Workforce Performance Solutions Magazine
When I Get Better At ...
by Marshall Goldsmith
In my younger days, as a newly minted Ph.D. and organizational behavior consultant, I would challenge my clients to pick one to three areas for personal improvement. As I grew more experienced, I began to realize that three was too many. The problem was not a lack of motivation or intelligence - these were brilliant, dedicated leaders. The problem was that they were just too busy. They all had profitability goals, growth goals, quality goals, customer goals, health goals and so on. Multiply each of the types of goal by three and you quickly reach a number of goals that is not only impossible to achieve, but also impossible to even remember.
What I teach my clients now is to pick the one area for personal change that will make the biggest difference, and to focus on that. If we pick the right area for change, increased effectiveness will almost always influence other aspects of our relationships with people. For example, more effective listening will lead to higher scores in all kinds of related behaviors, such as building teamwork, increasing customer satisfaction and treating people with respect.
Nathaniel Branden, Ph.D., a psychologist and author of about 20 books, has a wonderful exercise that helps answer the question, "Is this change really worth it?" Between five and eight people sit around a table, and each person selects one behavior to change. One person begins the exercise by saying, "When I get better at ___" and completes the sentence by mentioning one benefit that will accompany this change in behavior. For example, one person may say, "When I get better at being open to differing opinions, I will hear more great ideas."
After everyone has had a chance to discuss their specific behavior and the first benefit, the cycle begins again. Now each person mentions a second benefit that may result from changing the same behavior, then a third benefit, continuing until the facilitator ends the exercise (usually after six to eight rounds). Finally, participants discuss what they have learned and their reactions to the exercise.
When Branden first explained this exercise to me, I was polite, but skeptical. I couldn't see the value of simply repeating the potential benefits of change over and over. My skepticism quickly went away when I saw the process work.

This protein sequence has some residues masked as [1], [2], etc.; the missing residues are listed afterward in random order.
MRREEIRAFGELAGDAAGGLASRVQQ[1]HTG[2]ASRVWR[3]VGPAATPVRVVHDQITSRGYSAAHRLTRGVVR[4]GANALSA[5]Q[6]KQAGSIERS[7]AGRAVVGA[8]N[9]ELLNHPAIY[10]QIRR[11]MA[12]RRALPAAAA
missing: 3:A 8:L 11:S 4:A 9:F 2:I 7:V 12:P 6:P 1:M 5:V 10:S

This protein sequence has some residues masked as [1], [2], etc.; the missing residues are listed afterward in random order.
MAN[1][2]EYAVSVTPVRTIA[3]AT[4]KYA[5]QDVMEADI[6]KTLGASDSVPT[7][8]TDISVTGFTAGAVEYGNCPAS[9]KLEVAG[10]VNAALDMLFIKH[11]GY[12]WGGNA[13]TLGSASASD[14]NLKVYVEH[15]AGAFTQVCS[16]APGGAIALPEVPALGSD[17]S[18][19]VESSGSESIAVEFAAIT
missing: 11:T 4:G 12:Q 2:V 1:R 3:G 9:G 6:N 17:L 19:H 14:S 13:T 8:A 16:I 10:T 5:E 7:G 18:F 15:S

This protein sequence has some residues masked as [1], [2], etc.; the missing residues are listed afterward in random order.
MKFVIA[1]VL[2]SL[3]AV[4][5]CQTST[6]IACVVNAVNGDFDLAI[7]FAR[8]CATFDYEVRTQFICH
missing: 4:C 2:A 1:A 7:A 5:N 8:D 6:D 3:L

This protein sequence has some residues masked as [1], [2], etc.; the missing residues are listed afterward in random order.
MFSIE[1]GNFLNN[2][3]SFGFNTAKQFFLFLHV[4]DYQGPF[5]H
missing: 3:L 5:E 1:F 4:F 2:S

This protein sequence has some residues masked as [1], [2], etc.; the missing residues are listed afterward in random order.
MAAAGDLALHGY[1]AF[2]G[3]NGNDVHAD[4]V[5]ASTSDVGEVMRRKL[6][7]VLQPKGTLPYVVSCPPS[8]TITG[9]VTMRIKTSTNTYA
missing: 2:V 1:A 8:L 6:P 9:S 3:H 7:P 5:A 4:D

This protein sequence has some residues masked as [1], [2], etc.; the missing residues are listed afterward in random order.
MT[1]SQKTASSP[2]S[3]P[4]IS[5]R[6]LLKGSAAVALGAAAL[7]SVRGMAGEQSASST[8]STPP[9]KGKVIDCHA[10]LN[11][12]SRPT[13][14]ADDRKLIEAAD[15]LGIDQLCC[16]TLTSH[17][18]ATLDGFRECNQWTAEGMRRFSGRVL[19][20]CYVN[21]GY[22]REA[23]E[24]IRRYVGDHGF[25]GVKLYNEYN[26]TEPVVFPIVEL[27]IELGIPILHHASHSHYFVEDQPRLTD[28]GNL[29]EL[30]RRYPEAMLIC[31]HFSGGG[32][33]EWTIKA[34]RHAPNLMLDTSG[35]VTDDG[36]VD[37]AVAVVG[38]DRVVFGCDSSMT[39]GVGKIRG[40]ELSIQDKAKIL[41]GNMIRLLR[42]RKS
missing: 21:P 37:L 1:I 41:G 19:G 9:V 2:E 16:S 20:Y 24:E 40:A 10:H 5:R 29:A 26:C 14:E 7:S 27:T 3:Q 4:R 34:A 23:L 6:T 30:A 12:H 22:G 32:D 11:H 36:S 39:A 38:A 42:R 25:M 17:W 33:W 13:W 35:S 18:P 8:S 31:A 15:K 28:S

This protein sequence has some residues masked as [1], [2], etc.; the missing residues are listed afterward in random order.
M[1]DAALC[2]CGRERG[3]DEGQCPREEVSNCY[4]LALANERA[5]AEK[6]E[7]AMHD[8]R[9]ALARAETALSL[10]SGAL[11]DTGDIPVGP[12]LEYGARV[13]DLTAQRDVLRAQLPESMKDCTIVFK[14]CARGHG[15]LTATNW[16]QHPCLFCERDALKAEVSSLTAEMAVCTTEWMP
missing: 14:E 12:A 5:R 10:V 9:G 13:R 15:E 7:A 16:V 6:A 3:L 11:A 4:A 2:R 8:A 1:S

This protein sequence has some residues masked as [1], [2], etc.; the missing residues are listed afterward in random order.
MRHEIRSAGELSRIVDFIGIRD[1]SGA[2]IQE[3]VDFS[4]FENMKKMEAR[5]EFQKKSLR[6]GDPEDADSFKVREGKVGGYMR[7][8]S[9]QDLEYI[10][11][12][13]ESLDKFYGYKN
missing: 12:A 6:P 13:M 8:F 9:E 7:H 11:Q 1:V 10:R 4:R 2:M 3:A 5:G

Branden and I were facilitators at a large conference that included many well-known leaders from corporations, nonprofits, the government and the military. The man sitting next to me was a high-ranking military leader and directly responsible for thousands of troops. He also was highly judgmental and seemed to be proud of it. For example, when conference participants discussed the topic of character, he said, "I respect people with real character and organizations, like mine, with real values. I don't believe in this situational crap!"
When we began Branden's exercise, he said, "When I become less judgmental ___" as his behavior to change. I was amused and thought that this would be interesting. True to my expectations, the first time around he coughed and grunted a sarcastic comment. The second time around he was even more cynical. Then something changed. When he described the potential benefit the third time around, he wasn't being sarcastic anymore. Several rounds later, he had tears in his eyes, and said, "When I become less judgmental, maybe my children will speak to me again."
Since that day I have conducted this exercise with several thousand people. Many start with benefits that are "corporately correct," such as "This change will help my company make more money," and end with benefits that are more human, such as "This change will make me a better person." I will never forget one hard-driving executive who chose "When I get better at letting go." His first benefit was that his direct reports would take more responsibility, and his final benefit was that he would probably live to celebrate his 60th birthday.
As the exercise progresses, one of two realizations tend to dawn upon participants. Some see the deeper meaning and become convinced that it is worth it. My advice to these people is simple: Get started on changing now.
Others begin to feel like they are just "making up" benefits to complete the exercise. It doesn't seem real. My advice to them is equally simple: Don't waste your time. If you feel you have to make up reasons why you should change, your heart won't be in the process, and you ultimately won't put in the effort required.
Now, it's your turn to pick a behavior that you may want to change. Complete the sentence, "When I get better at ___" over and over again. Listen closely as you recite potential benefits. You will be amazed at how quickly you can determine if this change is worth it for you.
Dr. Marshall Goldsmith was recently named winner of the Thinkers50 Leadership Award (sponsored by Harvard Business Review) as the world's most influential leadership thinker. Along with being recognized as the #1 leadership thinker, Marshall was listed as the #7 greatest business thinker in the world. What Got You Here Won't Get You There has been listed as a top ten business best seller for the year. MOJO was listed at #19. This is the second year in a row that it has been in the top twenty.